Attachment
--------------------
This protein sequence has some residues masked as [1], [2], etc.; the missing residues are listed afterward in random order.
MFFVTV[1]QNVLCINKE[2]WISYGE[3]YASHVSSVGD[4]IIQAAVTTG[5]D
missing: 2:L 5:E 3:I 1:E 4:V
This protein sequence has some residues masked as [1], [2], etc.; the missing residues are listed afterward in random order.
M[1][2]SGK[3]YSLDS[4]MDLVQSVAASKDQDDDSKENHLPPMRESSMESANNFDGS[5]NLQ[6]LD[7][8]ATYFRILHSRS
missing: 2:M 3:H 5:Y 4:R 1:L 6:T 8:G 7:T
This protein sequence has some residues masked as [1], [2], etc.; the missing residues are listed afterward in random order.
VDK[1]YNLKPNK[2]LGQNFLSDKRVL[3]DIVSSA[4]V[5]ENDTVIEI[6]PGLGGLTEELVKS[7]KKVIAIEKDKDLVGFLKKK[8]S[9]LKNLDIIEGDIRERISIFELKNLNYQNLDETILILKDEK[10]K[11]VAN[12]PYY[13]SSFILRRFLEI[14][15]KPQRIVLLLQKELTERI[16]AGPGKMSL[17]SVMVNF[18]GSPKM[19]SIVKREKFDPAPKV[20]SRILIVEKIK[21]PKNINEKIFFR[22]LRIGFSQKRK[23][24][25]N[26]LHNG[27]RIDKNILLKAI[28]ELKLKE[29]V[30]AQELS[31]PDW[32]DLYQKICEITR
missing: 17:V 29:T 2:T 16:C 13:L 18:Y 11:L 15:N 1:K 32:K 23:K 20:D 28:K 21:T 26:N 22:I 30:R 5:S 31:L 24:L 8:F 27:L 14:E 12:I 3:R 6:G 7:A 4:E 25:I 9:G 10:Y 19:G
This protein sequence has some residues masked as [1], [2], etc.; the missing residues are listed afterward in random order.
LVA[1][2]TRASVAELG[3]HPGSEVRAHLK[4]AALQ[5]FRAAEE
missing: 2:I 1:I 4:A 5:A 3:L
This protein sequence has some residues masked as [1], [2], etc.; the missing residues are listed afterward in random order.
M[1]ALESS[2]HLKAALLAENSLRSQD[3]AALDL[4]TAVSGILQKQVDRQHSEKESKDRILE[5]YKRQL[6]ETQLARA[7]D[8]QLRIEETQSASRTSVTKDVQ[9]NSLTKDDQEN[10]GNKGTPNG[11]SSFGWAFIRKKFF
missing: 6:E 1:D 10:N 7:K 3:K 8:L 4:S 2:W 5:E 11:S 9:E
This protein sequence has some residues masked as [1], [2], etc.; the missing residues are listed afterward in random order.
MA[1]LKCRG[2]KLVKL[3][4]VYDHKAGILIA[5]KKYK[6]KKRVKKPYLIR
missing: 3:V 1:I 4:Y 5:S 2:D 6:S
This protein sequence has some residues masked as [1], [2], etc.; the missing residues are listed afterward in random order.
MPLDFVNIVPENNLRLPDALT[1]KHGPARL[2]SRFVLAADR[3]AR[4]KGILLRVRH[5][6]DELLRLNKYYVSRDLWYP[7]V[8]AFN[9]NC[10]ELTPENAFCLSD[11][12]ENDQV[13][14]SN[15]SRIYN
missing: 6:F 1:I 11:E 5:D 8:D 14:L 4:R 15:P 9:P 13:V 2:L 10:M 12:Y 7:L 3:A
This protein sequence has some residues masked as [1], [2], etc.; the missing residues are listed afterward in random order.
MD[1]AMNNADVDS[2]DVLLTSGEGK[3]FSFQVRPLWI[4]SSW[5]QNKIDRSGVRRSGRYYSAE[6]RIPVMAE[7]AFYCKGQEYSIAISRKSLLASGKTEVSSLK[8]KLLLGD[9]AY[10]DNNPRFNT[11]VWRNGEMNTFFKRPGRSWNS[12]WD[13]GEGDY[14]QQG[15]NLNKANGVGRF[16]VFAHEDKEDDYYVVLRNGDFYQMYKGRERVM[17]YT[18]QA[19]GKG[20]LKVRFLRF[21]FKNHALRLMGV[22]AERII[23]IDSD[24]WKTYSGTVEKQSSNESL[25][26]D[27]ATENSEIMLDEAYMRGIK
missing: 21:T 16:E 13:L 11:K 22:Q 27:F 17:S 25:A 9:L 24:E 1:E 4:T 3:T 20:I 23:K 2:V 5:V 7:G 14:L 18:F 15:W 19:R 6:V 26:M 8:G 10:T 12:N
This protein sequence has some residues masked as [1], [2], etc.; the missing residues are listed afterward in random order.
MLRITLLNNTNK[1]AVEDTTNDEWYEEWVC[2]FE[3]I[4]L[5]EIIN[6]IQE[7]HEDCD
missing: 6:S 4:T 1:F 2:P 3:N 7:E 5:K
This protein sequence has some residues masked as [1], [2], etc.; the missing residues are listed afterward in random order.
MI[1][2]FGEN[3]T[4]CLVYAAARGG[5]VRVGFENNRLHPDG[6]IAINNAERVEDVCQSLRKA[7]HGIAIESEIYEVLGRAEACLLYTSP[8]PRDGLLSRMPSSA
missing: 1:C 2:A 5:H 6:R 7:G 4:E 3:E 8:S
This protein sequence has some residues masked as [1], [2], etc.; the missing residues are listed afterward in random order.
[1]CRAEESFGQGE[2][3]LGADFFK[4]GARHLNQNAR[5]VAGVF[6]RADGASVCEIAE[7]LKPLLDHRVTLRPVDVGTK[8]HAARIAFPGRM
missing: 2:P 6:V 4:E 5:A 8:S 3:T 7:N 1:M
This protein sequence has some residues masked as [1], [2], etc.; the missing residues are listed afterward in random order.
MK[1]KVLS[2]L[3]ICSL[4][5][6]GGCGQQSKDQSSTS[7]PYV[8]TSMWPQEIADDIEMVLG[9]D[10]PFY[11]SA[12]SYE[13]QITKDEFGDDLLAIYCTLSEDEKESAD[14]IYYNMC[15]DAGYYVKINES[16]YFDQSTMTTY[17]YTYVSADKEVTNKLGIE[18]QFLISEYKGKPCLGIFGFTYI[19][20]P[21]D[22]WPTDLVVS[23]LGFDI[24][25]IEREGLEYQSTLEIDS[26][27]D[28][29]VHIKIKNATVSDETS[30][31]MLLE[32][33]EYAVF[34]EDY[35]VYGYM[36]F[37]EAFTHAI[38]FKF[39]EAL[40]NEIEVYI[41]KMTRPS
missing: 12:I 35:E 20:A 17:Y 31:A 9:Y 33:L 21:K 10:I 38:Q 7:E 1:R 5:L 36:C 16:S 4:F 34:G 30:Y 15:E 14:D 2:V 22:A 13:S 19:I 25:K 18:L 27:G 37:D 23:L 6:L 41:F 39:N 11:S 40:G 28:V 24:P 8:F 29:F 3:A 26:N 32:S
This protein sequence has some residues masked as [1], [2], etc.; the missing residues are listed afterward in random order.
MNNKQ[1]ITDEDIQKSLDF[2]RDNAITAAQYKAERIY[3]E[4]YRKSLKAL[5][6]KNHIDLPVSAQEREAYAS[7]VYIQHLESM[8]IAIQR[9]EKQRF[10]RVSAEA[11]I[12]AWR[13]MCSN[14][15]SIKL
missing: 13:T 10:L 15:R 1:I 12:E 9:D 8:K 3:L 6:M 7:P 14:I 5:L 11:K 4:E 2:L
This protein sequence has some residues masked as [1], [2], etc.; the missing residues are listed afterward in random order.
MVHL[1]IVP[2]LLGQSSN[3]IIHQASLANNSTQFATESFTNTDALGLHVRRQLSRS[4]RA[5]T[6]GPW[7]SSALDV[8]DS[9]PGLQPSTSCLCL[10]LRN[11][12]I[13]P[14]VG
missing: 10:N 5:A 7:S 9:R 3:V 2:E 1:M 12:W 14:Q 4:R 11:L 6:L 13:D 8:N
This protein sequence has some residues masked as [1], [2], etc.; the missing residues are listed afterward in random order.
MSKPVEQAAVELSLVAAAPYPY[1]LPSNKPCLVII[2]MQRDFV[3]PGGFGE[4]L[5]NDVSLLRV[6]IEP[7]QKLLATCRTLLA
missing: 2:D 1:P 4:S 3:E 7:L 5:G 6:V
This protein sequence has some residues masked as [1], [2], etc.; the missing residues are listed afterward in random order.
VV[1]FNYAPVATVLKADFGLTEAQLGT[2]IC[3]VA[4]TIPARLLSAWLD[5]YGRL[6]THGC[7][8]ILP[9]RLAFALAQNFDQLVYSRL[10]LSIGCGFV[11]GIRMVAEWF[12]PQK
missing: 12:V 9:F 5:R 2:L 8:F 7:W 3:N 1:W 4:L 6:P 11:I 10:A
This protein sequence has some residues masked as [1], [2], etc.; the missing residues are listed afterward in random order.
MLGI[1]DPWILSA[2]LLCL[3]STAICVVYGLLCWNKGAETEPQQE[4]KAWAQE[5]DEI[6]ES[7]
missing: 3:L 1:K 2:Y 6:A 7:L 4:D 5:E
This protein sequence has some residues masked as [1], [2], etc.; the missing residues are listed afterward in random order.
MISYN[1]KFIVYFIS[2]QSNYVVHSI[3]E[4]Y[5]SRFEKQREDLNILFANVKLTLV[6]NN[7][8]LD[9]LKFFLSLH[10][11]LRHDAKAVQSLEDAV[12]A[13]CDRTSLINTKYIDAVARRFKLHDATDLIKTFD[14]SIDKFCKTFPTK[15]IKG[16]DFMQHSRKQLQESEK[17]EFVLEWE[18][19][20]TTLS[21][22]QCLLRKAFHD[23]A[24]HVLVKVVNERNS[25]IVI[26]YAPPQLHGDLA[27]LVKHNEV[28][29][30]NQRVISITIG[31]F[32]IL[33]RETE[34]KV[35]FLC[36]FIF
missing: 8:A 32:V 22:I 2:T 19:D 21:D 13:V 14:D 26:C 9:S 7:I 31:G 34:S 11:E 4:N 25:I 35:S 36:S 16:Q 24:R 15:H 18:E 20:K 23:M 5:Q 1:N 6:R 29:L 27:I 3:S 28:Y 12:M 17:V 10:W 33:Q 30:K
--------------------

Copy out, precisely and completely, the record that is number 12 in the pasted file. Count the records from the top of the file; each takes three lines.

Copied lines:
This protein sequence has some residues masked as [1], [2], etc.; the missing residues are listed afterward in random order.
MK[1]KVLS[2]L[3]ICSL[4][5][6]GGCGQQSKDQSSTS[7]PYV[8]TSMWPQEIADDIEMVLG[9]D[10]PFY[11]SA[12]SYE[13]QITKDEFGDDLLAIYCTLSEDEKESAD[14]IYYNMC[15]DAGYYVKINES[16]YFDQSTMTTY[17]YTYVSADKEVTNKLGIE[18]QFLISEYKGKPCLGIFGFTYI[19][20]P[21]D[22]WPTDLVVS[23]LGFDI[24][25]IEREGLEYQSTLEIDS[26][27]D[28][29]VHIKIKNATVSDETS[30][31]MLLE[32][33]EYAVF[34]EDY[35]VYGYM[36]F[37]EAFTHAI[38]FKF[39]EAL[40]NEIEVYI[41]KMTRPS
missing: 12:I 35:E 20:A 17:Y 31:A 9:Y 33:L 21:K 10:I 38:Q 7:E 1:R 5:L 36:C 16:S 4:F 34:G 30:Y 15:E 14:D 2:V 22:A 13:S 19:I 25:K 18:L 27:G 37:D 23:L 6:L 41:F 39:N 11:S 40:G 28:V 24:P 8:F 29:F 3:A 26:N 32:S